Credit unions did not open nearly as many new accounts during the month of October as they initially claimed they did.
In early November, the Credit Union National Association announced that 650,000 consumers opened new accounts at credit unions and deposited $4.5 billion during the month of October. The windfall was considered to be a response from customers of large banks hoping to avoid new bank fees by switching to credit unions, MoneyLand.com.com reports.
New data shows that only 214,000 consumers opened accounts with credit unions during this time. Credit unions also lost $400 million on deposits.
While 214,000 new accounts is still more than one-third higher than the average gained by credit unions each month, it is dramatically less than what was reported by CUNA.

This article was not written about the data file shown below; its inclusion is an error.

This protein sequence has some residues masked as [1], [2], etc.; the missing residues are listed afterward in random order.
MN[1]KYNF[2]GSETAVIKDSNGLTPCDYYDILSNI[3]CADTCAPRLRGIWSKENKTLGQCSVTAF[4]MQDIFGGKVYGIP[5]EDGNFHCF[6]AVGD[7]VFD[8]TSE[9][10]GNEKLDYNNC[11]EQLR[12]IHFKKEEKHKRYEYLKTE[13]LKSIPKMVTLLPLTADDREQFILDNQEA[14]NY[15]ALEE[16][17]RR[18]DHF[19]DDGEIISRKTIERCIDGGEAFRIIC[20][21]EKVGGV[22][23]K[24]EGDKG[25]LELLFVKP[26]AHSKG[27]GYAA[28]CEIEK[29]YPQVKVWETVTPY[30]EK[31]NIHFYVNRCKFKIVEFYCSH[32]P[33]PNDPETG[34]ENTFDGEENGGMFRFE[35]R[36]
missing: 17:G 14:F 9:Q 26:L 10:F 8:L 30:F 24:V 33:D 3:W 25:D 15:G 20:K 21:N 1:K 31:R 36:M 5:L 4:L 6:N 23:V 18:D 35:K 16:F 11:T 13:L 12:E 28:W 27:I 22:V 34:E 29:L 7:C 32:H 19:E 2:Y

The data CUNA used to base its numbers on was based on surveys filled out by its member associations that had confusing questions. This resulted in misinterpreted and incorrect answers, according to MoneyLand.com.
CUNA stated on its website that the confusing questions could have been the reason its member institutions lumped new checking accounts opened by existing customers in with new customers.
The $400 million loss was blamed by a blip of the calendar.
Months that end on a Friday usually have higher performances than months that end on a Monday, which was the case for October, according to MoneyLand.com.